Here are some of the highlights of their career – although for our money nothing will beat the French army band’s performance of a Daft Punk medley at the Bastille Day celebrations in 2017, in front of president Emmanuel Macron and a plainly bemused Donald Trump.

1. “Daft punky thrash”

Bangalter and Homem-Christo met at school in Paris before an inauspicious start in music with the rock band Darlin’, which also featured a future member of the French indie band Phoenix.

One review in the British music press dismissed the band as “daft punky thrash” — which struck a chord with them.

Reemerging as an electronic outfit, they met with instant success.

This interview from 1995 is one of the few images of their faces:

2. Their signature look in “Around the World”

Early singles “Da Funk” and “Around the World” became club fixtures, and led to massive sales for their debut album “Homework” in 1997.

It was in the video for “Around the World” that they first donned the helmets that would become their signature look. It mirrored the tight control they exercised over every part of their career, which included ownership of their master recordings.

3. “One More Time”

They followed up with the even more successful “Discovery” in 2001, which spawned the hits “One More Time” and “Harder, Better, Faster, Stronger”.

There were some distinctively left-field choices in the years that followed, including producing the 2003 film “Interstella 5555” by Japanese anime master Leiji Matsumoto, which featured music from “Discovery”.

4. Human After All

While their next album in 2005, a more sombre “Human After All”, received mixed reviews, these were quickly forgotten amid the euphoria of their live shows over the next two years.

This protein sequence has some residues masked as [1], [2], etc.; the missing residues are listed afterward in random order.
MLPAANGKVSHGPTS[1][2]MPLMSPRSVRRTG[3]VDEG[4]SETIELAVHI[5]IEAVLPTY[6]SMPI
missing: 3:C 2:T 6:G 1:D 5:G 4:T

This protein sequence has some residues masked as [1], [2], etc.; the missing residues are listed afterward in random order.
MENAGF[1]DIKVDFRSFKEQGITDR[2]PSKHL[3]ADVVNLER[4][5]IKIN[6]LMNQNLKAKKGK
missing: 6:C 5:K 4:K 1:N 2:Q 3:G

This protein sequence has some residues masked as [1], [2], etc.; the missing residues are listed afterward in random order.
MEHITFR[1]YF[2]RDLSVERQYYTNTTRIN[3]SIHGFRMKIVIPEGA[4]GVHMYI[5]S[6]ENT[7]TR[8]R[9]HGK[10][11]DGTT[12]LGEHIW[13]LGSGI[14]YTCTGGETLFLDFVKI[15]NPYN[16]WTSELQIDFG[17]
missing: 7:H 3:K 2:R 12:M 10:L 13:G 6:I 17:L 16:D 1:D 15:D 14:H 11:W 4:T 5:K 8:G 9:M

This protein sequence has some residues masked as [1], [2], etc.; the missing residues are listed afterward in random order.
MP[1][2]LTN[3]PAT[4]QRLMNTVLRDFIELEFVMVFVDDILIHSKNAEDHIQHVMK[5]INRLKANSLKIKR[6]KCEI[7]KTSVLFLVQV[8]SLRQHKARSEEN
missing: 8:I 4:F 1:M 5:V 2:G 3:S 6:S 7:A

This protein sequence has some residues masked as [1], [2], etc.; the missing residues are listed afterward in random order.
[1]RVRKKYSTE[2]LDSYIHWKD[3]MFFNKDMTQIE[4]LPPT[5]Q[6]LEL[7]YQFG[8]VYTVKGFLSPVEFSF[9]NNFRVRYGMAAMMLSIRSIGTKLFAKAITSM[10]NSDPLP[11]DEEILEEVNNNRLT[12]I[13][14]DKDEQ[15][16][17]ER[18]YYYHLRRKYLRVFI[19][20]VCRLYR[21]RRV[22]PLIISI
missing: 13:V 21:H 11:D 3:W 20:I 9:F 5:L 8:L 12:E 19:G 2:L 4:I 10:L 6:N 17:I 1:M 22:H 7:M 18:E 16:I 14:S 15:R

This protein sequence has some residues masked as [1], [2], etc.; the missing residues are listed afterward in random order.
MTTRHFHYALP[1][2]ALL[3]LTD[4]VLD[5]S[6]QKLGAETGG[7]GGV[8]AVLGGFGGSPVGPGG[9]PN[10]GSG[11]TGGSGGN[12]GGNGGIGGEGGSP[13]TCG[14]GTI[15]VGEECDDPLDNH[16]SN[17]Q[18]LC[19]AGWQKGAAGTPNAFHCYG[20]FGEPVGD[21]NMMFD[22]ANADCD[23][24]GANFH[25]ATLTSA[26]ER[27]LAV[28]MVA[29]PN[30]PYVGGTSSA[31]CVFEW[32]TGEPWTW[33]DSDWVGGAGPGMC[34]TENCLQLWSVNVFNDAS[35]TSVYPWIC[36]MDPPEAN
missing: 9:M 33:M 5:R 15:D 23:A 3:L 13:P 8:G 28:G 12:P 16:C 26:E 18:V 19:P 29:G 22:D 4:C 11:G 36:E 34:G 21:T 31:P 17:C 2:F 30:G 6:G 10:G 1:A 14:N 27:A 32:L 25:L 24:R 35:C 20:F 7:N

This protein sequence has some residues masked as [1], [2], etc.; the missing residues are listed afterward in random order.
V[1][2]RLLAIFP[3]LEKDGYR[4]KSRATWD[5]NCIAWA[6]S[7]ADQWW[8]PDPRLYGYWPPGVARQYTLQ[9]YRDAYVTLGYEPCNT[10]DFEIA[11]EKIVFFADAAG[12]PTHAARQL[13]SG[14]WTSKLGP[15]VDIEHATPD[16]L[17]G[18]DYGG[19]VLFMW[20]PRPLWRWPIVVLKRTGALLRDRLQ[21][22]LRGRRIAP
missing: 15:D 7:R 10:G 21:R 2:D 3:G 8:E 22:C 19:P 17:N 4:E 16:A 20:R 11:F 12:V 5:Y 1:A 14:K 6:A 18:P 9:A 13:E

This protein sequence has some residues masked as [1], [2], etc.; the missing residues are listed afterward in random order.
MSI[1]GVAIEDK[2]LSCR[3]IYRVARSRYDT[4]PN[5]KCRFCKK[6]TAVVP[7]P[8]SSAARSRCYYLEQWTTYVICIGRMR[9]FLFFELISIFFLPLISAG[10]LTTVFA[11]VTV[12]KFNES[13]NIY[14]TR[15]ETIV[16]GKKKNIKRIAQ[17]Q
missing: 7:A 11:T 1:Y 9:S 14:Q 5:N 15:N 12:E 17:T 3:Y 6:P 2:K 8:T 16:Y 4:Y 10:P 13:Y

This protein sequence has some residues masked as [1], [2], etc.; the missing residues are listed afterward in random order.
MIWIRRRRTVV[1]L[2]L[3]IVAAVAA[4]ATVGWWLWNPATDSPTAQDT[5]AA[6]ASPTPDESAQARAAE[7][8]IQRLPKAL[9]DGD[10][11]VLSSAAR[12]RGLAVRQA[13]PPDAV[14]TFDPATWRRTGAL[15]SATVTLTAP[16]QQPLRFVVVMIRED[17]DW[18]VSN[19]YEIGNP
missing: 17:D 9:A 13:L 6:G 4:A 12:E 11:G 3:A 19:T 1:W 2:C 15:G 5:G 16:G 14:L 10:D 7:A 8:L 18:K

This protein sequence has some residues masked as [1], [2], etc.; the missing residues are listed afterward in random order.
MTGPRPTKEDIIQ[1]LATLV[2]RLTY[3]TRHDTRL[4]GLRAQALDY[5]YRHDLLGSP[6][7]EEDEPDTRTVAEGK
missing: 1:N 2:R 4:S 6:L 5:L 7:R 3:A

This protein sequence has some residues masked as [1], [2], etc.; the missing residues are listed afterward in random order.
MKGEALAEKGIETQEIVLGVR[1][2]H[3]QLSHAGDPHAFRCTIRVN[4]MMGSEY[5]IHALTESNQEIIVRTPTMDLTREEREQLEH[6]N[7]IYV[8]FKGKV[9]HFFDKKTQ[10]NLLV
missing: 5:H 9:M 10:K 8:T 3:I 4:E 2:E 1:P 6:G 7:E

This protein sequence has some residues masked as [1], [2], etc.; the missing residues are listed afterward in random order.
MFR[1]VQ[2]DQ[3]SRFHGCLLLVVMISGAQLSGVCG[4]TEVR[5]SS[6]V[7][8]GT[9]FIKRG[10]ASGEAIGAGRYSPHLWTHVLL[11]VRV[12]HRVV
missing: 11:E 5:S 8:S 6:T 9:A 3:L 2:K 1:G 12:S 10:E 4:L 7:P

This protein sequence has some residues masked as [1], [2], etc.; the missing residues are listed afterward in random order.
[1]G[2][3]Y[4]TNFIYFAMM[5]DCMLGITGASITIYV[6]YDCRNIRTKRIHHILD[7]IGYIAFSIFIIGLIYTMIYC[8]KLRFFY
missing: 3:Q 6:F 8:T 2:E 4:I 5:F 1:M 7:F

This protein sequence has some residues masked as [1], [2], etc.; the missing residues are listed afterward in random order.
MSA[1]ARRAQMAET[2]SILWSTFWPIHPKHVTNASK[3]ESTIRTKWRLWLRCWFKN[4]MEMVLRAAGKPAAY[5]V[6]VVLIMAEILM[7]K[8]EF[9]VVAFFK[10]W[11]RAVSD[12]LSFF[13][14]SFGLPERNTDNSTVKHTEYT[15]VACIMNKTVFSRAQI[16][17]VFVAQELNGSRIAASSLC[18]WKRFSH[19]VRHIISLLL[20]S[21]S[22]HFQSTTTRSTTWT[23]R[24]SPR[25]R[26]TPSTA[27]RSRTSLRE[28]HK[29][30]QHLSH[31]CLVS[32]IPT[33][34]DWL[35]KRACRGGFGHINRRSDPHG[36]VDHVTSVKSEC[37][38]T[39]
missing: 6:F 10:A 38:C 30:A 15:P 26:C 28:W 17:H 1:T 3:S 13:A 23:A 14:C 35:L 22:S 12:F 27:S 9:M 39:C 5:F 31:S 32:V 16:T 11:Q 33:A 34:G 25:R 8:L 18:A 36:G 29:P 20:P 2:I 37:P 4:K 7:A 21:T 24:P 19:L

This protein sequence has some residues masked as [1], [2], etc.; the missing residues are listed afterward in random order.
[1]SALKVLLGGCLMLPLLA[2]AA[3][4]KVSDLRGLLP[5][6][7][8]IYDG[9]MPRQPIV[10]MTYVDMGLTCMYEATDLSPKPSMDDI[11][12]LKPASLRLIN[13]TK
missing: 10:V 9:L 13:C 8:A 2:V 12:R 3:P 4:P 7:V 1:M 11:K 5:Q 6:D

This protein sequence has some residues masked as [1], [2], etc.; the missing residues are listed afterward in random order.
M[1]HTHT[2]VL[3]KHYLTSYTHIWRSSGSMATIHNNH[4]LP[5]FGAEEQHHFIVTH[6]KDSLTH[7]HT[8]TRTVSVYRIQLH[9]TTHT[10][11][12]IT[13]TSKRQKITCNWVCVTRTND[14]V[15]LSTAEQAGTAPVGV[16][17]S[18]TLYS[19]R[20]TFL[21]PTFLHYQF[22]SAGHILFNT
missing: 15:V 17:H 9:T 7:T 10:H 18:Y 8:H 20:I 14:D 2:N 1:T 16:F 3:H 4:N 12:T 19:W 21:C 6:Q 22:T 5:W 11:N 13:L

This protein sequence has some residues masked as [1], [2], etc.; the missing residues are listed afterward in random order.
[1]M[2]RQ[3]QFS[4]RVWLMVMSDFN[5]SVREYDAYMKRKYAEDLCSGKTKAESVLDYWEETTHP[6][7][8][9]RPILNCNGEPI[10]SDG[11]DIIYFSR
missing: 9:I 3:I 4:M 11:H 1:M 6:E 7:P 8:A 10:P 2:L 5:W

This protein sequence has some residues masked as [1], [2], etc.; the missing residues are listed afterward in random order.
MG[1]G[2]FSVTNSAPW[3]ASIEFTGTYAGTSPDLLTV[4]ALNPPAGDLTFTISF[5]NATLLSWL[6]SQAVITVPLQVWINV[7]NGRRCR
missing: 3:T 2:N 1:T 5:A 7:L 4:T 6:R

This included a headline appearance at US festival Coachella in 2006, performed inside a giant LED pyramid. EDM fans still speak about it with an almost religious reverence.

5. Tron soundtrack

In 2010, they released a soundtrack to the Disney reboot of Tron, which picked up a Grammy nomination.

6. “Random Access Memories”

But no one predicted the massive success of their last album, 2013’s “Random Access Memories”, for which they gave up their usual makeshift home rig for a full commercial studio– and used entirely live instruments.

The resulting work dominated album-of-the-year lists and helped lift their total worldwide sales to 12 million. It won four Grammies the following year including record of the year for “Get Lucky”, the millions-selling lead single featuring Pharrell Williams and Nile Rodgers.

Their appearance at the Grammy Awards show was their last public appearance for three years.

7. “I Feel It Coming”

They showed up one more time for the Grammy ceremony in 2017, alongside The Weeknd, after collaborating on the Canadian artist’s most recent album.

Despite the Twittersphere erupting in excitement last month amid rumours they would rejoin The Weeknd for the Super Bowl half-time show, that did not in the end materialise. 

8. “Epilogue”

The video titled “Epilogue” announcing their split used footage from their cult 2006 film “Electroma” in which one of the robots sets the auto-destruct of the other.

A cutaway then reads “1993-2021” with two robot hands making a circle around a sunset.

Their publicist, Kathryn Frazier, confirmed the news to AFP by email, without giving a reason for the split.